PORT ORCHARD — The race between incumbent and challenger for the at-large seat on the Port Orchard City Council had all the markings of being a tight contest.
On one side, Councilmember Clancy Donlin carried the advantage of incumbency. On the other side was challenger Jay Rosapepe, a former South Kitsap School District board member who built up name familiarity with his plentiful blue and yellow yard signs staked across the city.
But when results from the county’s Election Division were posted online shortly after 8 p.m., Nov. 7, it quickly became apparent the City Council will welcome a new member; Rosapepe took a clear lead over incumbent Donlin with a 72.1 percent to 27.5 percent margin, or 1,152-440 votes. (Update on Nov. 10: Rosepepe captured 71.1 percent with 1,280 votes. Donlin trailed at 28.6 percent, or 514 votes.)
The challenger said he believes voters want a councilmember who is engaged and participates in the business of the city and council.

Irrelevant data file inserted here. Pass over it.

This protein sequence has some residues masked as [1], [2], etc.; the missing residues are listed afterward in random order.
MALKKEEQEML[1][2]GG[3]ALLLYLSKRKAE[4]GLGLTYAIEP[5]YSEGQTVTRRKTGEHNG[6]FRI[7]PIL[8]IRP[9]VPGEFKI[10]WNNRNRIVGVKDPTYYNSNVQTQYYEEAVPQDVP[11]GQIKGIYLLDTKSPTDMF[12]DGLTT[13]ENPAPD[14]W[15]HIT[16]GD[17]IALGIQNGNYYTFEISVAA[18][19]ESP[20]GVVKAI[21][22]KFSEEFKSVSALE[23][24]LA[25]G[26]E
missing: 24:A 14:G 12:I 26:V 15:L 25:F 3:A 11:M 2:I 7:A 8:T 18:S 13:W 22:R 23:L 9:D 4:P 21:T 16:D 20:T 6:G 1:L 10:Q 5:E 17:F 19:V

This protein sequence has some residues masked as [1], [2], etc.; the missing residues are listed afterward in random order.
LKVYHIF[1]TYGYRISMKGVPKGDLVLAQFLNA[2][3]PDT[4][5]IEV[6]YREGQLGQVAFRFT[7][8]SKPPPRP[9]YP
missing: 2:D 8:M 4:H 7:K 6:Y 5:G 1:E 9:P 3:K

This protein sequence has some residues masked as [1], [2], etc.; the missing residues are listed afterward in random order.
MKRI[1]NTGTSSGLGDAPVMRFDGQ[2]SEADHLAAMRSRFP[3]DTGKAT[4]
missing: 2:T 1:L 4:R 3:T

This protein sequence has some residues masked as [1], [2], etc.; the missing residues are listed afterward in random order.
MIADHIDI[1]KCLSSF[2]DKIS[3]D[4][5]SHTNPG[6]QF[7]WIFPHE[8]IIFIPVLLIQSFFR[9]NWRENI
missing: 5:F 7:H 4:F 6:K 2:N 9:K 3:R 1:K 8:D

“The citizens of Port Orchard want a vibrant and livable downtown where they can take their families,” Rosapepe said. “I believe the voters want a servant leader who is approachable and is willing to hear the concerns of all citizens, consider the possibilities and act responsibly with an eye to the future.”
Donlin, on the losing end of the vote, said he wants to thank Port Orchard’s citizens for the opportunity to serve on the council for two years.
“I enjoyed the ride and learned a mountain of things I would never have otherwise,” Donlin said. “I’m grateful.”
Rosapepe, transportation director for SKSD, touted his experience during the campaign as a school board member, business manager and community volunteer.
Donlin also has a business background. He owns a kitchen design and space planning business, and has run a number of other small businesses.
The election race for Port Orchard City Council’s Position 6 also was a comfortable affair. Incumbent Fred Chang easily turned back Maureen Wheeler’s challenge by winning with a 63.2 percent to 36.4 percent margin, or a 1,047-603 vote result. (Update on Nov. 10: Chang 64.1 percent, with 1,202 votes; Wheeler 35.6 percent, with 667 votes.)
Wheeler was a member of the city’s police department for more than 20 years. She most recently was a public safety officer with the department. Chang works for the state Department of Transportation in Seattle and has a background in communications, public relations and software development.